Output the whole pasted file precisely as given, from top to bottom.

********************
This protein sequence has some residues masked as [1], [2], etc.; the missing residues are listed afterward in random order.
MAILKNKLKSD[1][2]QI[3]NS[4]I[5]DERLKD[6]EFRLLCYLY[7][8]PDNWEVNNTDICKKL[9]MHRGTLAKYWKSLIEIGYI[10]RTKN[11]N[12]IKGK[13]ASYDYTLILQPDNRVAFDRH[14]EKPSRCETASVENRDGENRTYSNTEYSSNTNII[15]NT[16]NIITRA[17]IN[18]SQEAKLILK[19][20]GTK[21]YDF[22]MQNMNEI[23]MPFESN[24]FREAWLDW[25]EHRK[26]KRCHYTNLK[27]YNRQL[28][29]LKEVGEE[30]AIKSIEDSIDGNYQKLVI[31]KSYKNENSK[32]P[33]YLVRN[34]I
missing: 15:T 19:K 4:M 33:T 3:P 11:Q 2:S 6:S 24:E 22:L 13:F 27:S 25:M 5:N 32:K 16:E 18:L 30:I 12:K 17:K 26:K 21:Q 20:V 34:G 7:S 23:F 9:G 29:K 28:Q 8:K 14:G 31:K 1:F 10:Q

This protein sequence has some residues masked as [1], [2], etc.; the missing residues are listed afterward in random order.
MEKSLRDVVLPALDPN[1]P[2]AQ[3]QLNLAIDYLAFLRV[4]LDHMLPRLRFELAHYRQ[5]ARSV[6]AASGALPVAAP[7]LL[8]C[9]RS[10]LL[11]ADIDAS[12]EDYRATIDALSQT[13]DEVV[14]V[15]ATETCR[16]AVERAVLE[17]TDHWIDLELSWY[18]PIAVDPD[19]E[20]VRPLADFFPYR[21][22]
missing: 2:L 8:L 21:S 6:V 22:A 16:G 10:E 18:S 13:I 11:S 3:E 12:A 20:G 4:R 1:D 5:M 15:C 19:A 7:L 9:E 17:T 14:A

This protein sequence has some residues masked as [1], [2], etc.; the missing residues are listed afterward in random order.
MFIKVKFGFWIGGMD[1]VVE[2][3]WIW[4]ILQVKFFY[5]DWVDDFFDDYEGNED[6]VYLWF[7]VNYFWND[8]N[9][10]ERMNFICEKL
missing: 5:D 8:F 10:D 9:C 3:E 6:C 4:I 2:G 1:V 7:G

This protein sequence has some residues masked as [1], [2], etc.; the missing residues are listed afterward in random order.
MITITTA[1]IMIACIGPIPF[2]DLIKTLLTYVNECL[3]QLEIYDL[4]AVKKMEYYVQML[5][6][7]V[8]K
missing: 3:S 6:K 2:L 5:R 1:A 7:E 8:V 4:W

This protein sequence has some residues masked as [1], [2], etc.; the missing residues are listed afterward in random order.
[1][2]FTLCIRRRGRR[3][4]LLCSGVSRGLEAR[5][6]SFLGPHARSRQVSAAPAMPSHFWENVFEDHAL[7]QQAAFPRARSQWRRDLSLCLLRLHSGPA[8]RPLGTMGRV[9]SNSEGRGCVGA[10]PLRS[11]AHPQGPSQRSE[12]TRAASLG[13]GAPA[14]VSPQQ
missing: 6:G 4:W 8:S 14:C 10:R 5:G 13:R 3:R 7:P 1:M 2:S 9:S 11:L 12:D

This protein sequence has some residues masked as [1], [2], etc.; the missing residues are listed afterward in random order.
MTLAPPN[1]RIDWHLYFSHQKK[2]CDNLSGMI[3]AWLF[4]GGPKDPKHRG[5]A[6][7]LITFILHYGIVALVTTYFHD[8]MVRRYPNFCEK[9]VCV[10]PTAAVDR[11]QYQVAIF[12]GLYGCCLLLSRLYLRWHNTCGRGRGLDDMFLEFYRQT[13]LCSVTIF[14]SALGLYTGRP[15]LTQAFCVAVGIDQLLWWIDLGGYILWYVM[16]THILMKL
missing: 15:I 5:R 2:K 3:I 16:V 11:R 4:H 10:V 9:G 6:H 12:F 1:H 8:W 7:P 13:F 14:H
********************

This protein sequence has some residues masked as [1], [2], etc.; the missing residues are listed afterward in random order.
MAILKNKLKSD[1][2]QI[3]NS[4]I[5]DERLKD[6]EFRLLCYLY[7][8]PDNWEVNNTDICKKL[9]MHRGTLAKYWKSLIEIGYI[10]RTKN[11]N[12]IKGK[13]ASYDYTLILQPDNRVAFDRH[14]EKPSRCETASVENRDGENRTYSNTEYSSNTNII[15]NT[16]NIITRA[17]IN[18]SQEAKLILK[19][20]GTK[21]YDF[22]MQNMNEI[23]MPFESN[24]FREAWLDW[25]EHRK[26]KRCHYTNLK[27]YNRQL[28][29]LKEVGEE[30]AIKSIEDSIDGNYQKLVI[31]KSYKNENSK[32]P[33]YLVRN[34]I
missing: 15:T 19:K 4:M 33:T 3:P 11:Q 2:S 6:S 24:E 22:L 13:F 27:S 25:M 5:N 32:K 16:E 18:L 30:I 12:K 17:K 26:K 21:Q 20:V 34:G 7:S 23:F 9:G 29:K 28:Q 8:K 14:G 31:K 1:F 10:Q

This protein sequence has some residues masked as [1], [2], etc.; the missing residues are listed afterward in random order.
MEKSLRDVVLPALDPN[1]P[2]AQ[3]QLNLAIDYLAFLRV[4]LDHMLPRLRFELAHYRQ[5]ARSV[6]AASGALPVAAP[7]LL[8]C[9]RS[10]LL[11]ADIDAS[12]EDYRATIDALSQT[13]DEVV[14]V[15]ATETCR[16]AVERAVLE[17]TDHWIDLELSWY[18]PIAVDPD[19]E[20]VRPLADFFPYR[21][22]
missing: 2:L 8:L 21:S 6:V 22:A 16:G 10:E 18:S 13:I 11:S 3:E 12:A 20:G 4:R 1:D 5:M 15:C 19:A 7:L 9:E 17:T 14:A

This protein sequence has some residues masked as [1], [2], etc.; the missing residues are listed afterward in random order.
MFIKVKFGFWIGGMD[1]VVE[2][3]WIW[4]ILQVKFFY[5]DWVDDFFDDYEGNED[6]VYLWF[7]VNYFWND[8]N[9][10]ERMNFICEKL
missing: 5:D 8:F 10:D 9:C 3:E 6:C 4:I 2:G 1:V 7:G

This protein sequence has some residues masked as [1], [2], etc.; the missing residues are listed afterward in random order.
MITITTA[1]IMIACIGPIPF[2]DLIKTLLTYVNECL[3]QLEIYDL[4]AVKKMEYYVQML[5][6][7]V[8]K
missing: 3:S 6:K 2:L 5:R 1:A 7:E 8:V 4:W

This protein sequence has some residues masked as [1], [2], etc.; the missing residues are listed afterward in random order.
[1][2]FTLCIRRRGRR[3][4]LLCSGVSRGLEAR[5][6]SFLGPHARSRQVSAAPAMPSHFWENVFEDHAL[7]QQAAFPRARSQWRRDLSLCLLRLHSGPA[8]RPLGTMGRV[9]SNSEGRGCVGA[10]PLRS[11]AHPQGPSQRSE[12]TRAASLG[13]GAPA[14]VSPQQ
missing: 6:G 4:W 8:S 14:C 10:R 5:G 13:R 3:R 7:P 1:M 2:S 9:S 11:L 12:D

This protein sequence has some residues masked as [1], [2], etc.; the missing residues are listed afterward in random order.
MTLAPPN[1]RIDWHLYFSHQKK[2]CDNLSGMI[3]AWLF[4]GGPKDPKHRG[5]A[6][7]LITFILHYGIVALVTTYFHD[8]MVRRYPNFCEK[9]VCV[10]PTAAVDR[11]QYQVAIF[12]GLYGCCLLLSRLYLRWHNTCGRGRGLDDMFLEFYRQT[13]LCSVTIF[14]SALGLYTGRP[15]LTQAFCVAVGIDQLLWWIDLGGYILWYVM[16]THILMKL
missing: 15:I 5:R 2:K 3:I 16:V 11:R 4:H 10:V 9:G 6:H 12:F 1:H 8:W 7:P 13:F 14:H